If Physicians Are Not Driving Up Costs, Are Discount Brokers To Blame?

scared_face   “Since all providers and health systems have to inflate their master charge sheet (so that brokers can negotiate a discount), a procedure like the colonoscopy has price inflation.”  (See http://blog.riskmanagers.us/?p=11527)

By John I. Allen, MD

Recent interest in variability of cost for medical procedures is justified and long overdue. In an article in the New York Times on June 2, 2013, “The $2.7 Trillion Medical Bill,” Elizabeth Rosenthal writes from the point of view of a patient who has received a bill for colonoscopy. She then researches costs of the procedure in a number of markets in the U.S., finding a range of pricing from an average of $1,185 to a high of $8,577. There is an implication within this article that “doctors” are charging these prices. The truth is that physicians are often pawns in much larger negotiations among other entities.

While charges for procedures performed in an office setting or practice-owned ambulatory surgical center (ASC) are largely under the control of physicians, many of the highest prices come from hospital owned facilities — an area that is not at all controlled by physicians.

I called the lead negotiator for payor contracts at my institution and asked him about price variability for colonoscopy. It was clear from my conversation that the current arguments about colonoscopy price variation miss some key components. We need to better explore the true drivers of price variation.Professional fees paid to physicians for Medicare services are set by the Centers for Medicare and Medicaid Services (CMS) or commercial payers and prices in dollars are multiples of the Resource Based Relative Value Units (RVU’s) defined by the AMA-sponsored Relative Value Update Committee (RUC). After all is said and done, professional fees for a specific procedure fall within a fairly narrow range — in the case of colonoscopy, about $220.

The larger range of technical fee payments for procedures actually drive most cost variation in addition to other factors, such as use of an anesthesia professional during colonoscopy or the number of biopsy specimens sent for diagnosis.

Within any large health-care system that contracts as a unit there might be a three- fold difference in technical (facility) fees even at the same location of colonoscopy, dependent on specific payor contracts. The reason is as follows:

  • One payor might negotiate a single standard rate for all ambulatory surgical procedures from colonoscopy to complex outpatient spine surgery. So relatively simple procedures (colonoscopy) become expensive because this is a blended rate that has to account for an enormous range of complexity. Payors sometimes do not have the ability to do line-item negotiations.
  • Other payors still pay on % of charge since they have not changed their software in decades. Since all providers and health systems have to inflate their master charge sheet (so that brokers can negotiate a discount), a procedure like the colonoscopy has price inflation.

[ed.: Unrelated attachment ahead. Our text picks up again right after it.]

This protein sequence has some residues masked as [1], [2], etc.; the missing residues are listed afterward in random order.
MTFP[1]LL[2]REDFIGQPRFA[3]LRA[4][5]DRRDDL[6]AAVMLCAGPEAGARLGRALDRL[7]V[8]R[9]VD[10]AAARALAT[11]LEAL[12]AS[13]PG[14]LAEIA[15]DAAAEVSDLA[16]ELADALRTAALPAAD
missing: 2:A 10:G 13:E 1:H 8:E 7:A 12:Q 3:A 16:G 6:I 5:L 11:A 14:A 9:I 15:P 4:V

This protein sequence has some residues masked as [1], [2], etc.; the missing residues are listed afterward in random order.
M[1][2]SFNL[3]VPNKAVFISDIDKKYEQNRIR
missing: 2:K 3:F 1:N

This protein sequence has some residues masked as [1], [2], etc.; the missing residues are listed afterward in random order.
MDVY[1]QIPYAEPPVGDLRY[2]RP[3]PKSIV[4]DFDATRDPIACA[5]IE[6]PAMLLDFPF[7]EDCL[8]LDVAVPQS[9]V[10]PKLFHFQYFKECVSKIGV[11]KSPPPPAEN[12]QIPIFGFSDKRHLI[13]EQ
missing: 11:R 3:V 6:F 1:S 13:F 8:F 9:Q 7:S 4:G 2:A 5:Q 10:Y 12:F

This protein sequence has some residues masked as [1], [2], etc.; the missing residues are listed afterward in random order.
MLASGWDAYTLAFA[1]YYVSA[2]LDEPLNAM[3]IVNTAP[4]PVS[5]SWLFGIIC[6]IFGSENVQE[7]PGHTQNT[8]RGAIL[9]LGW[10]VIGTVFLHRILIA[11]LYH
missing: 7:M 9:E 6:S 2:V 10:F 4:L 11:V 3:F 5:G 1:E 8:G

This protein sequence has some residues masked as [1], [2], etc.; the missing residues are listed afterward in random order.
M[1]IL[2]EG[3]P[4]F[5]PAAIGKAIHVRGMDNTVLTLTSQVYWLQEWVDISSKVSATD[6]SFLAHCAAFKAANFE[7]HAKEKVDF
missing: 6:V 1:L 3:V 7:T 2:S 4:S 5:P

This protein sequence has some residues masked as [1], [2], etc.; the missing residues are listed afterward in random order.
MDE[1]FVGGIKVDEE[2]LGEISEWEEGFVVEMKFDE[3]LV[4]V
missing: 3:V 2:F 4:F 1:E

• Other payors negotiate a hospital rate based on ASC rates (with increase for hospital outpatient department, HOPD). But if ASC rates are high in the region, then HOPD rates also will be high.
  • Finally, professional fees (my fees) are negotiated by hospital systems that employ specialists and, in many situations health systems that are “must haves” negotiate professional fees that are especially high.

My point is, it’s wrong to assume the high prices are entirely due to physicians.

When physicians control costs and charges, we tend to compete on price and develop more of a free-market competition, compared to areas where hospitals and health systems dominate and there are few office or ASC choices.

The price compression in Minnesota is an interesting case study. In the early 2000’s Minnesota health benefit companies began to publish prices for various procedures. Concurrently, there were public education campaigns to alert people to price variation. Public pressure, as a result of price transparency, forced high-cost facilities to reduce their prices in order to maintain market share. There was significant pressure on several of the large health systems to reduce their hospital-based charges for outpatient procedures (like colonoscopy) so they could remain competitive with low ASC rates. It was enough of an incentive (especially with the consolidated purchaser and payor market in Minnesota) to force the colonoscopy technical fees to be separated from the large (30,000 different types of service) contracts that payors negotiated with health systems.

Price transparency and a market that might enhance competition based on cost and quality — as opposed to negotiating power — would go a long way to solve the financial crisis we are in. This would not solve all problems but it would recognize one aspect of medical bills that physicians have been trying to emphasize for some time.

John I. Allen, MD, MBA, AGAF, Clinical Chief of Digestive Diseases, Yale University, and President elect, American Gastroenterological Association (AGA) Institute.

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